NH native Mat Myers has Stanley Cup dreamsBy ALEX HALL
New Hampshire Union Leader
June 04. 2017 9:36PM
Mat Myers dreamed of one day winning the Stanley Cup as an NHL player when he was a child growing up in Manchester. While he had to alter his dream, the Stanley Cup is still in his sights.
Myers, who was born with achondroplasia, the most common form of dwarfism, is in his second season as the video coordinator for the Nashville Predators.
“I found other ways to adapt my dreams of one day winning a Stanley Cup,” Myers said. “Right now, hopefully, that is coming in the form of video coordinator for an NHL team.”
Growing up in a hockey household, Myers began learning how to skate before he knew how to walk. Myers’ father, Marty, has led Bedford High School to five NHIAA titles over the past six seasons.
“I’ve always been involved in hockey from the day I was born,” Myers said. “(My father) kind of passed on his passion of hockey to me at a pretty young age.”
Myers began playing hockey when he was 6 years old and had to stop when he was 12 due to physical challenges. When his playing days ended, Myers found new ways to be involved in the sport.
Myers, 26, served as a team manager for the boys’ hockey team while attending Trinity of Manchester. While his official title was manager, Pioneers coach Mike Connell said Myers was so much more than that.
Connell said Myers frequently gave his opinion of what he saw on the ice to the coaching staff.
“He has that brain that looks at the game from a coaching standpoint,” Connell said. “Anything he had to add was always valuable.”
Myers’ coaching mind helped him become the University of New Hampshire men’s hockey team’s video coordinator his junior year at the school. Myers, who graduated from UNH in 2013, spent his freshman and sophomore years as a team manager.
Myers had no prior video experience before UNH but the job came easy to him.
“I’ve always had that broadcast, eye-in-the-sky perspective,” Myers said. “I’ve never really been a fan of a team. I’ve always watched hockey from a coach’s perspective.”
The Wildcats reached the NCAA Northeast Regional final three times over Myers’ time with the team.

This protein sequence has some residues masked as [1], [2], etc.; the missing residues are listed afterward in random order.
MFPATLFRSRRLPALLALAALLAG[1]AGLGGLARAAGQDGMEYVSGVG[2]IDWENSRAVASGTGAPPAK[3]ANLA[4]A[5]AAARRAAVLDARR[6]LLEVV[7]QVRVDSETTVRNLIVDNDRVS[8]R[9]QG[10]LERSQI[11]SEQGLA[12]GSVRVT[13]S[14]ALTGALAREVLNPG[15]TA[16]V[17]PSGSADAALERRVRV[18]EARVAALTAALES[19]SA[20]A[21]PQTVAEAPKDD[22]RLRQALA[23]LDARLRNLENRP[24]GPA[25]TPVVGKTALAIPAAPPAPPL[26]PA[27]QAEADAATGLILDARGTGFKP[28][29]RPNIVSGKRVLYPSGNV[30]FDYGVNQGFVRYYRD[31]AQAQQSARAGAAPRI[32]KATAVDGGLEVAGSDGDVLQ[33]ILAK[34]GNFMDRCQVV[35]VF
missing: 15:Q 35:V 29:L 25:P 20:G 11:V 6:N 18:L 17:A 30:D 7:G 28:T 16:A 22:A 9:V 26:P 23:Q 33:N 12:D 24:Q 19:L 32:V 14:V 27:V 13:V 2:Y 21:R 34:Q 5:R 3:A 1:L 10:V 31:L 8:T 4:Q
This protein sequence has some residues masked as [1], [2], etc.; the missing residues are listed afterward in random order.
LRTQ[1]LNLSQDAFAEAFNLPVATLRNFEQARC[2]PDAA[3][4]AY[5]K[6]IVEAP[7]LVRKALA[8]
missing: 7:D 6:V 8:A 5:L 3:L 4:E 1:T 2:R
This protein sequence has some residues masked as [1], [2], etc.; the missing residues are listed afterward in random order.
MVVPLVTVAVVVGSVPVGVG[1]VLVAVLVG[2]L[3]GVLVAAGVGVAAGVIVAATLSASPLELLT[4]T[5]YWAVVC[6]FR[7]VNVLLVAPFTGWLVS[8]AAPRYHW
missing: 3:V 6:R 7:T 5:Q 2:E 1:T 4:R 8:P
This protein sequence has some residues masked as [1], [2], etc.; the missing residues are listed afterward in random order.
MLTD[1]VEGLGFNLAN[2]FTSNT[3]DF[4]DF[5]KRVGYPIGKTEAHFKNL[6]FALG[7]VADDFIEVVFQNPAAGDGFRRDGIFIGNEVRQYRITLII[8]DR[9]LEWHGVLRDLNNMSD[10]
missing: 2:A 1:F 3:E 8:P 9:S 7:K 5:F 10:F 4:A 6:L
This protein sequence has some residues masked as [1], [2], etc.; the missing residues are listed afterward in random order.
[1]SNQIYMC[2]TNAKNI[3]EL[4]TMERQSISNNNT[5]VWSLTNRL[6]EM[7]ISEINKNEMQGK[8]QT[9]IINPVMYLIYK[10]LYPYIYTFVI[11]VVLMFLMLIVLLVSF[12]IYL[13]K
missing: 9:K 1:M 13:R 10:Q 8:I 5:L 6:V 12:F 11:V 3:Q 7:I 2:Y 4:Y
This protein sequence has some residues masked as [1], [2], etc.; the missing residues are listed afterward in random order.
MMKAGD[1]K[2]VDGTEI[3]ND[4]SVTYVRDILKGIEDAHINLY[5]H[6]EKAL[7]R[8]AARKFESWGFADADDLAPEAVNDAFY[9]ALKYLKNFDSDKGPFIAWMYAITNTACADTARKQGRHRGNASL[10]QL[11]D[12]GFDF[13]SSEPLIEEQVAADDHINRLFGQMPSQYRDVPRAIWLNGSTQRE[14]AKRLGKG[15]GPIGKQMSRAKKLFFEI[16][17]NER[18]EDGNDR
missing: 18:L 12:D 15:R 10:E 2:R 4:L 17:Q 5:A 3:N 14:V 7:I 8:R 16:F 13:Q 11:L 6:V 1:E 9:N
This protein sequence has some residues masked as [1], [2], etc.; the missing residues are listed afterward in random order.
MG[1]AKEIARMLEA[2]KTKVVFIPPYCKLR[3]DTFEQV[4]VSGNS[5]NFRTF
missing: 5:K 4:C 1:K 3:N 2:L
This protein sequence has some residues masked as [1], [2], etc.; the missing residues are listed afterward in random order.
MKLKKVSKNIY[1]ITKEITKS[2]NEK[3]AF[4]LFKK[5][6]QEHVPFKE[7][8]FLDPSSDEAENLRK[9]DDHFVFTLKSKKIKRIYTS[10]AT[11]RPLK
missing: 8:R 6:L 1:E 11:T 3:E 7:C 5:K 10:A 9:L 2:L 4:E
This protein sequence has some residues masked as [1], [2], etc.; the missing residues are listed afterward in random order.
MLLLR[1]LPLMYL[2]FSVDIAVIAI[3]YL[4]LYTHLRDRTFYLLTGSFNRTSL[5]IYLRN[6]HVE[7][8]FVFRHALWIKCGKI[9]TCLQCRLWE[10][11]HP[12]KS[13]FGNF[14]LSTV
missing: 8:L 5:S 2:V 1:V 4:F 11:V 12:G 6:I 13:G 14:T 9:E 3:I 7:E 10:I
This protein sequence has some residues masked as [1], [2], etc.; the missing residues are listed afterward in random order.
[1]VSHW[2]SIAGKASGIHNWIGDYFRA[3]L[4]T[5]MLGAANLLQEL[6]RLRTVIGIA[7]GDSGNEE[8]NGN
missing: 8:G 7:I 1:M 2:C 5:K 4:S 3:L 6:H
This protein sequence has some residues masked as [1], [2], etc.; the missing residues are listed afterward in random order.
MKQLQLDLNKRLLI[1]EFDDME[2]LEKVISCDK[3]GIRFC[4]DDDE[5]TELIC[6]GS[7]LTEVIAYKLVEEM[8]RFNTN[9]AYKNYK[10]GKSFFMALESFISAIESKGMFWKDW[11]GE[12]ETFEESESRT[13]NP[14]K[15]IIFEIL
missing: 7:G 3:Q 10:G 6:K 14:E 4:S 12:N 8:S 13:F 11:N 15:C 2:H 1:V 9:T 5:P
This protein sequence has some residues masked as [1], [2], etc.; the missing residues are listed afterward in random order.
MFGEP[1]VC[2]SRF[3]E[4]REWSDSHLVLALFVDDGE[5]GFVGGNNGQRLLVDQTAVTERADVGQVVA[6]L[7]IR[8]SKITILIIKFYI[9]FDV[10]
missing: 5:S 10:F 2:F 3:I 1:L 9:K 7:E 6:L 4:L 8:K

“He was an asset to our program,” UNH coach Dick Umile said of Myers. “(He was) well respected by our players and I know a few games his senior year he had a couple of emotional, motivational speeches that were tremendous.”
After graduation, Myers found himself waiting to hear back from multiple NHL and AHL teams in regards to positions he applied for. He eventually joined USA Hockey as the video coordinator for the women’s national team, a position he held until the Predators came calling.
Nashville was one of the organizations Myers initially reached out to about an opening leading up to graduation.
He said the Predators, Boston Bruins and Los Angeles Kings were the three organizations he most wanted to work for. Myers was interested in Boston because of his New England roots and the Kings because of their affiliation with the Manchester Monarchs.
“Nashville was always a bucket-list city of mine,” Myers said. “I also wanted to be part of an organization going for its first Stanley Cup.”
Myers did not hear back from the Predators until after he began working with the women’s national team. Nashville wanted to interview him for its video coordinator opening. When Myers landed the job, he experienced a similar feeling to when he celebrated the Predators’ first Western Conference title on May 22.
“When your dream job is calling, all you can do in the moment is drop everything,” Myers said. “It was like, ‘When can I start? Can I start tomorrow?’”
Myers spent last season with the Predators breaking down film of players the team might want to draft or make a trade for. He worked closely with scouts like fellow UNH alum Tom Nolan, who played for the Wildcats from 1993-98.
This season, Myers has been tasked with breaking down film of the Predators’ opponents. During the regular season, he watched the prior three games of Nashville’s upcoming opponent and gave his analysis to the coaching staff and individual players like goaltender Pekka Rinne.
“I break down the good and bad of them to the coaches and assistant coaches and look for individual skill sets,” Myers said. “I’ll sit down with our goalie and (say), ‘Here are their top five, six or seven goal scorers and here’s how they usually score.
“There’s a lot of preparation that all leads up to the game.”
Myers had never been to Nashville before he joined the Predators but it did not take him long to make friends. Myers quickly learned he is one of many transplants in the city and among a number of New Englanders within the Predators organization. As he has gotten comfortable in his new surroundings, he has watched the city embrace hockey and the team.
“Nashville is a cool city. There’s a not a lot of people who were born and raised (in New England),” Myers said. “... We all have this cool, unique bond where we’re family and friends.
“We all came down to chase a hockey dream where most are down here chasing a music dream.”